In light of the above-mentioned insights into the Draft Law, there is only one major question that begs to be raised—quo vadis, consumer credit? The proposals made in the Draft Law reflect a quite clear tendency toward more extensive regulation of the consumer-credit market. It seems that this regulation is not being used understandably as the last resort; it is only one option for the resolving of issues related to the consumer-credit market, and proper justification of such regulations remains absent. Moreover, as has already been mentioned, some of the proposals are extremely drastic. The author of this article is quite convinced that the problems of the consumer-credit market cannot be remedied through purely legislative means anyway. Therefore, it is time to ask ourselves what the role of the state should be and where the boundaries for the consumer-credit market’s regulation should lie. Should the state be an active regulator, or should it shift its activity toward education measures or other actions, such as further development of a financial advisory services system or creation of alternative means allowing poor people to receive credit (e.g., ‘social credit’)? One might argue that the state should be only a passive observer and should not interfere in a market; however, this author does not suggest such an approach. Rather, the state should not concentrate purely on regulation measures in its activity (especially, regulation of a prohibitive nature); before that, it should take coherent extensive and systemic measures that could help to increase consumers’ conscientiousness, financial awareness, and financial literacy, with particular attention paid to young people who do not have enough experience in the management of their finances. The state should not shift the full burden of responsibility to the consumer lenders; it needs to take a very active role itself, especially in the field of consumer education. It is quite clear that the prohibitions and regulatory measures suggested cannot yield positive results if the society’s level of financial awareness and financial literacy remains relatively low. The necessity of increasing financial literacy has been stressed by the Organisation for Economic Co-operation and Development (OECD). The OECD has pointed out that consumers’ difficulties with making long‑term informed financial decisions and selecting financial products that match their needs may have negative consequences not only for individuals’ and households’ future financial well-being but also for the long-term stability of entire financial and economic systems *43 . To be fair, one should point out that the National Consumer Protection Strategy for 2011–2014 *44 indicated that it takes a long time to nurture consumers’ capabilities in this regard and, therefore, in order to foster these capabilities among Lithuanian consumers and for them to know their rights and be able to defend them, educational institutions’ curricula are to encompass economic and financial matters (this applies to secondary‑school curricula and subjects). However, how the latter measure has been implemented and whether enough attention was paid to it are not very clear.
Secondly, the state should be active enough in its implementation of actions protecting the collective interests of consumers, especially the mechanism for controlling unfair commercial practices and the penalisation mechanism under the law implementing the Consumer Credit Directive.
Finally, if thorough analyses properly identify the problems in the consumer-credit market and prove that there are serious reasons and suitable justification for strict regulation measures, the state should ask itself how balance among the various interests should be achieved and what level of ‘average’ consumer the regulatory measures should target. This author at least is not convinced that the law should protect a consumer who does not want to exercise care himself.
Analysis of existing consumer-credit regulation in Lithuania reveals that, on one hand, even now there are some norms regulating the consumer-credit market that could protect the interests of consumers and prevent excessively easy access to non-secured consumer loans via electronic means—if applied effectively. On the other hand, there are some norms that remain unclear and that do not comply with the general provisions of civil law. Most of these norms’ practical application has not been tested; therefore, it is unclear what precisely is behind the ineffectiveness of these norms. It is also obvious that there has been no research into why certain legal norms do not reach their goals and what legal measures are most effective for resolving the issues specific to the consumer-credit market; i.e., it is not clear what particular market failure should be addressed and what regulatory measures might be adequate for the correction of such failure. The amendments to the Law on Consumer Credit that have been proposed by the supervisory institution, the Bank of Lithuania, imply that the national institutions see only one solution for the issues in the consumer-credit market—stricter (tighten) regulation—and in some cases specify drastic measures not only with respect to business but also with respect to consumers. In addition, the proposed amendments to the regulations pertaining to the consumer‑credit market clearly imply that the proposals have been made without comprehensive analysis of the legal consequences and, with the result that they are not worded properly from a legal point of view. This means that, although most of them will probably be incorporated into existing legislation, it is most likely that they will not reach their goals.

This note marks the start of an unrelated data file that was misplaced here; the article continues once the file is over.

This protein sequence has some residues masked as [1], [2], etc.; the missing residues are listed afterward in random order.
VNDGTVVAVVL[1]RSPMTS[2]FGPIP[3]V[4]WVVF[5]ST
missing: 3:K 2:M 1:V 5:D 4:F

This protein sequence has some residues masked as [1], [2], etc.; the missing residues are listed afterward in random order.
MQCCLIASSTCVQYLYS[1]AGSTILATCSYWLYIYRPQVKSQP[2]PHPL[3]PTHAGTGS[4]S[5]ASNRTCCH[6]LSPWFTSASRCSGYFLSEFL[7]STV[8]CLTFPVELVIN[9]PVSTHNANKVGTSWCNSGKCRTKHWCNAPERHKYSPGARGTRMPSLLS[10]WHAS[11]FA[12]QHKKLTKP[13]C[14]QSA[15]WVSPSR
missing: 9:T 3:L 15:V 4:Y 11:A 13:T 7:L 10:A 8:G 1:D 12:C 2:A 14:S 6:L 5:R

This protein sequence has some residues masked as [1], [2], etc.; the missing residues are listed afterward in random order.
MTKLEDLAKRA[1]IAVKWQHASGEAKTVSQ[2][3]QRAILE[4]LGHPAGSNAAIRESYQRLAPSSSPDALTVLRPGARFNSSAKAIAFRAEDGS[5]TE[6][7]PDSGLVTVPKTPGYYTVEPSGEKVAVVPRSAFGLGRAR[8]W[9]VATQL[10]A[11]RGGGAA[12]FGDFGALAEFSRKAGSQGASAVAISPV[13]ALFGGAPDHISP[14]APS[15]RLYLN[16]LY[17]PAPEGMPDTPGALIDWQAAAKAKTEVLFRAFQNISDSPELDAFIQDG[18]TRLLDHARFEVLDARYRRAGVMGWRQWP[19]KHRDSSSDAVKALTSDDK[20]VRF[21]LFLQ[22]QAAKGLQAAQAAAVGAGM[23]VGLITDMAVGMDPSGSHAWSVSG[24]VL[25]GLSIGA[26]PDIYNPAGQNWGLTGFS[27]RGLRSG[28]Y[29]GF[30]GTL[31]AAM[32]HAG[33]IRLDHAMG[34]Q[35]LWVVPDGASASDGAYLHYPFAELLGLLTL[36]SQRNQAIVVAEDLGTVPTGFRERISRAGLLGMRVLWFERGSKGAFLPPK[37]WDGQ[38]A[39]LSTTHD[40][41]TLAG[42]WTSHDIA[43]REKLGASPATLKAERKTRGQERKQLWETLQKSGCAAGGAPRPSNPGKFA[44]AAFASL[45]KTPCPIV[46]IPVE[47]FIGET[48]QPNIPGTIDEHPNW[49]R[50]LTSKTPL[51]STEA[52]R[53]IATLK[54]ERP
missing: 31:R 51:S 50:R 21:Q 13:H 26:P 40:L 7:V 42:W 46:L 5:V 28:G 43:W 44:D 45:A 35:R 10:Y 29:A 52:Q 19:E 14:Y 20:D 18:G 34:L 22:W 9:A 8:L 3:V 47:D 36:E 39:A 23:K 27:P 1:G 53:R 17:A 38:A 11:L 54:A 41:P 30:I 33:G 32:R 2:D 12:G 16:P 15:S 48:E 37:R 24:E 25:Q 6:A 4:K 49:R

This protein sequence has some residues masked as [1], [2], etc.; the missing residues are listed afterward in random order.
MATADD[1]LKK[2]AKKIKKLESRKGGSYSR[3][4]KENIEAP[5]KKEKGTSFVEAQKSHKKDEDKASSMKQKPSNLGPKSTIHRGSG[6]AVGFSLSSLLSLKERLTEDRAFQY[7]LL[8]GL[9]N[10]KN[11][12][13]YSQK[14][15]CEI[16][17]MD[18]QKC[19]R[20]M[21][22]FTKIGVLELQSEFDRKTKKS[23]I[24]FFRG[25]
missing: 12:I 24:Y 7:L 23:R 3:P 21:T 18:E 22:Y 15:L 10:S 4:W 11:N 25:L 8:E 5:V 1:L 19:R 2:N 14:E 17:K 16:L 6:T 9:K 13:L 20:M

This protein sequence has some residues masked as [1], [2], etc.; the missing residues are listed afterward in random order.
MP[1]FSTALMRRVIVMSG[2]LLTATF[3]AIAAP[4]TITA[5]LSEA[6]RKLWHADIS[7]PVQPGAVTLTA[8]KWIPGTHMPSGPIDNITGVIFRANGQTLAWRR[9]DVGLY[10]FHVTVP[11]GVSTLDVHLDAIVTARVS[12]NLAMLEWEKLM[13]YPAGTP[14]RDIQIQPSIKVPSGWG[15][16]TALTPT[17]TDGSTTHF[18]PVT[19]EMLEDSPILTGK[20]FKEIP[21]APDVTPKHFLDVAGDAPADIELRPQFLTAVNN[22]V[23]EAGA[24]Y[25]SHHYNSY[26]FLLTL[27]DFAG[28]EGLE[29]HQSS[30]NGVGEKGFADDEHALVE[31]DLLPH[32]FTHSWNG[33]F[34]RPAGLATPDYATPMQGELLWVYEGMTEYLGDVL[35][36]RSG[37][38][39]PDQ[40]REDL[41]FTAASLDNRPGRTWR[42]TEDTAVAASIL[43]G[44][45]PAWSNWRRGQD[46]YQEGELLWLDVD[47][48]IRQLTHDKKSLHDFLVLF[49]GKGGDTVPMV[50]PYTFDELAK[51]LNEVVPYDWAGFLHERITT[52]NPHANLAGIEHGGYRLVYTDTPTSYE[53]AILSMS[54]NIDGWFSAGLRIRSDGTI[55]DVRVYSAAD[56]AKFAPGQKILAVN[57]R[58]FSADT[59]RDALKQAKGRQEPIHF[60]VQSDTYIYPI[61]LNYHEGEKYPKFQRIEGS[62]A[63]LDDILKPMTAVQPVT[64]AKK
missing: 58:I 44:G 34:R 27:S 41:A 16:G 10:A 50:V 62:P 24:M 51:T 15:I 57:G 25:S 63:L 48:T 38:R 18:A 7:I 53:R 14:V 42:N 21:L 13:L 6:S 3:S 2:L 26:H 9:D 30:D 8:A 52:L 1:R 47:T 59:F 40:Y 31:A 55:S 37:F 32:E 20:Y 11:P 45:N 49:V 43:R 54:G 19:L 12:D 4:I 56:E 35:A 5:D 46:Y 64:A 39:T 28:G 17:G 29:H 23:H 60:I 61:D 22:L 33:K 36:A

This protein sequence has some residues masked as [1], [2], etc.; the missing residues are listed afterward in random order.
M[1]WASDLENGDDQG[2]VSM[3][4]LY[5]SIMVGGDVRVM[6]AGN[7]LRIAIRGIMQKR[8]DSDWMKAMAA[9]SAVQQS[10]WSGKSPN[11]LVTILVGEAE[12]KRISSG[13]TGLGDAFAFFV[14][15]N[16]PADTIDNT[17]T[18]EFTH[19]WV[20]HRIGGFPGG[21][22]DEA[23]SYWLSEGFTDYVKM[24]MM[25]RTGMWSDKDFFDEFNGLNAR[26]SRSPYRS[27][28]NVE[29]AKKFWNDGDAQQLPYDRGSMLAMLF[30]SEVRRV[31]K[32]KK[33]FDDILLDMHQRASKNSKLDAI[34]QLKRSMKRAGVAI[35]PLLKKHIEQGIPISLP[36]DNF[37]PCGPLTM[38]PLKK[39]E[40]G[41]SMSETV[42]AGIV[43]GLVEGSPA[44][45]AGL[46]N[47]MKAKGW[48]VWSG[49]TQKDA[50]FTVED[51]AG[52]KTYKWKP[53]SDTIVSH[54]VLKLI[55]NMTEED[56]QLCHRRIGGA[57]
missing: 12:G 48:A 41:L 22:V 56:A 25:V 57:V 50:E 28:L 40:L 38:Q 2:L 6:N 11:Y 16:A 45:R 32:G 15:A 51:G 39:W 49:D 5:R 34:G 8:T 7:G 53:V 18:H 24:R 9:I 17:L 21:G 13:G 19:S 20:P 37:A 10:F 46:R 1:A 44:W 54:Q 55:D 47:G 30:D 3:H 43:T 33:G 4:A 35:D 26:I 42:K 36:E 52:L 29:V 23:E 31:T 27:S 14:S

What is more, in efforts to resolve the issues seen in the consumer-credit market, there are no systemic measures that are designed to correct the market failure itself, as opposed to merely the consequences of that market failure. In addition, the lack of analysis preparatory to adoption and application of state-level measures, such as adoption of a social-credit system or development of a system of consulting services that addresses financial services, can be clearly seen. It is obvious too that there is a lack of clear government policy with respect to development of consumer—in particular, youth—financial education. There are only general statements referring to proposals of better financial education of consumers, without any specific programmes at present, including special measures and financing, for increasing financial literacy. It is more than clear—and the financial crisis has demonstrated as much—that these are the sorts of measures that should be taken before others by the state. Because they take root over time, they can create far greater positive consequences than regulatory measures can. Only a conscientious, financially literate society can be a counterbalance to the unfair commercial practices employed by many financial service providers. It is clear that supply quickly follows wherever demand exists, and the same can be said with regard to unfair commercial practices. Accordingly, what is the future of consumer credit? Quo vadis, consumer credit?